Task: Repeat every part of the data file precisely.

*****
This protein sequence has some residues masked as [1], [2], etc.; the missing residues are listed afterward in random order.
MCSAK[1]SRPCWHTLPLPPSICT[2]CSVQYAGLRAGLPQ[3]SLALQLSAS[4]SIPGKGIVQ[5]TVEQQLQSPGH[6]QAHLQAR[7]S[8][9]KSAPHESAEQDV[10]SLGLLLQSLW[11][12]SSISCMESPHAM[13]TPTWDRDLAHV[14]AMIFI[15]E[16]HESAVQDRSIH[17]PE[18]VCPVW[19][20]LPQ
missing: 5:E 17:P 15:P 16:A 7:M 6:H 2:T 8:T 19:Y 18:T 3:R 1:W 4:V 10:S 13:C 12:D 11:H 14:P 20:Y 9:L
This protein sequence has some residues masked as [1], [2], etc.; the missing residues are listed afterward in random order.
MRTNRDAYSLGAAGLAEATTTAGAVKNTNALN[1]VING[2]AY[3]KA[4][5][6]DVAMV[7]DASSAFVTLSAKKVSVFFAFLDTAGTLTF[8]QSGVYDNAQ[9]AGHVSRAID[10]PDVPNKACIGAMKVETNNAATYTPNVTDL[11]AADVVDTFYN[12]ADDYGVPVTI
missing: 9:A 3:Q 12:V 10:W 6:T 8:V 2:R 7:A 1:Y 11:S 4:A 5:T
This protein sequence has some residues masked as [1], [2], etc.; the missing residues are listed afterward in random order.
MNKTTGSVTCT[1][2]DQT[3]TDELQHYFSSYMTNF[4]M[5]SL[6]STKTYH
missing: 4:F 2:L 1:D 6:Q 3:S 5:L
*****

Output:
This protein sequence has some residues masked as [1], [2], etc.; the missing residues are listed afterward in random order.
MCSAK[1]SRPCWHTLPLPPSICT[2]CSVQYAGLRAGLPQ[3]SLALQLSAS[4]SIPGKGIVQ[5]TVEQQLQSPGH[6]QAHLQAR[7]S[8][9]KSAPHESAEQDV[10]SLGLLLQSLW[11][12]SSISCMESPHAM[13]TPTWDRDLAHV[14]AMIFI[15]E[16]HESAVQDRSIH[17]PE[18]VCPVW[19][20]LPQ
missing: 5:E 17:P 15:P 16:A 7:M 6:H 2:T 8:T 19:Y 18:T 3:R 1:W 4:V 10:S 13:C 12:D 11:H 14:P 20:Y 9:L
This protein sequence has some residues masked as [1], [2], etc.; the missing residues are listed afterward in random order.
MRTNRDAYSLGAAGLAEATTTAGAVKNTNALN[1]VING[2]AY[3]KA[4][5][6]DVAMV[7]DASSAFVTLSAKKVSVFFAFLDTAGTLTF[8]QSGVYDNAQ[9]AGHVSRAID[10]PDVPNKACIGAMKVETNNAATYTPNVTDL[11]AADVVDTFYN[12]ADDYGVPVTI
missing: 9:A 3:Q 12:V 10:W 6:T 8:V 2:R 7:A 1:Y 11:S 4:A 5:T
This protein sequence has some residues masked as [1], [2], etc.; the missing residues are listed afterward in random order.
MNKTTGSVTCT[1][2]DQT[3]TDELQHYFSSYMTNF[4]M[5]SL[6]STKTYH
missing: 4:F 2:L 1:D 6:Q 3:S 5:L